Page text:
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Secretive US spy court once again OKs NSA phone record collection

Jan
07

Spy on phone. Image courtesy of ShutterstockThe secretive spy court that OKs the US National Security Agency’s (NSA’s) snooping has once again given the agency a thumbs-up to keep collecting phone records in the midst of recent, conflicting court decisions over whether it’s legal.

Shawn Turner, a spokesman for the Office of the Director of National Intelligence, said in a statement that the government filed an application with the Foreign Intelligence Surveillance Court (FISC) to keep collecting telephony metadata in bulk and that FISC had renewed the authority as of Friday.

This is all somewhat perfunctory: such requests have been required since the program started in 2006.

But this time, the request was rubber-stamped within the crossfire of court decisions about the legality of the NSA’s massive data collection program.

On 13 December, Judge Richard J. Leon of the District of Columbia ordered the intelligence agency to stop collecting data on two plaintiffs’ personal phone calls and to destroy their calling history records, saying the data collection was “almost Orwellian” and likely unconstitutional in its encroachments on US persons’ liberty as protected by the Fourth Amendment to the US Constitution.

Justice Leon was fully aware that the government would likely appeal his decision and hence stayed his order to grant it time to do so.

Appeal it they did.

On Friday, the Department of Justice (DOJ) filed an appeal of Justice Leon’s decision on behalf of President Barack Obama, Attorney General Eric Holder and NSA Director General Keith Alexander in the US Court of Appeals for the District of Columbia Circuit.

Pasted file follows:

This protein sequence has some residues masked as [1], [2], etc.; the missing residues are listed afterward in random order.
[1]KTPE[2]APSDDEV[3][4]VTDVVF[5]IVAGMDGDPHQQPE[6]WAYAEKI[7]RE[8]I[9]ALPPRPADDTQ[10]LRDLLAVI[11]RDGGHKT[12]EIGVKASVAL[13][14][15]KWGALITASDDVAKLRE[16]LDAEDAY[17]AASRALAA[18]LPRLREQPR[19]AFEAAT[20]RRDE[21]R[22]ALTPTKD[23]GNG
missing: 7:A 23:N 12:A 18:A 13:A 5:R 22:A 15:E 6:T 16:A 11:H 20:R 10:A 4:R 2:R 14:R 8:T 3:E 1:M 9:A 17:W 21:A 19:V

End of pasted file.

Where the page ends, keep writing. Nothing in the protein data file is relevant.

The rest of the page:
The DOJ has defended the phone records program, arguing that FISC judges have approved the program on multiple occasions.

In fact, Turner said in the court’s statement, 15 FISC judges have approved the data collection on 36 separate occasions over the past seven years.

Justice Leon’s recent decision that the program is likely unconstitutional has been the lone dissenting voice.

In December, Judge William Pauley III of the US District Court for the Southern District of New York ruled on behalf of the NSA in a case filed by the American Civil Liberties Union (ACLU), finding that the intelligence agency’s phone records collection is legal.

NSA protest. Image courtesy of ShutterstockThe ACLU appealed that decision last week.

FISC said in its statement that it’s still “open to modifications” that would improve privacy and civil liberty protections “while still maintaining operational benefits.”

To that end, Turner said in the statement, they’re looking over the recommendations of the President’s Review Group on Intelligence and Communications Technologies.

In mid-December, that group of presidential advisors released a 303-page report recommending that, among other things, the NSA’s massive data trawling carry on, but that the data be kept in private hands for “queries and data mining” only by court order.

In other words, the panel recommended, keep collecting the data, same as before, but put somebody else’s hands on the reins.

And so it seems – new year, same old, same old.

Images of Capitol Hill and monitoring phone courtesy of Shutterstock.

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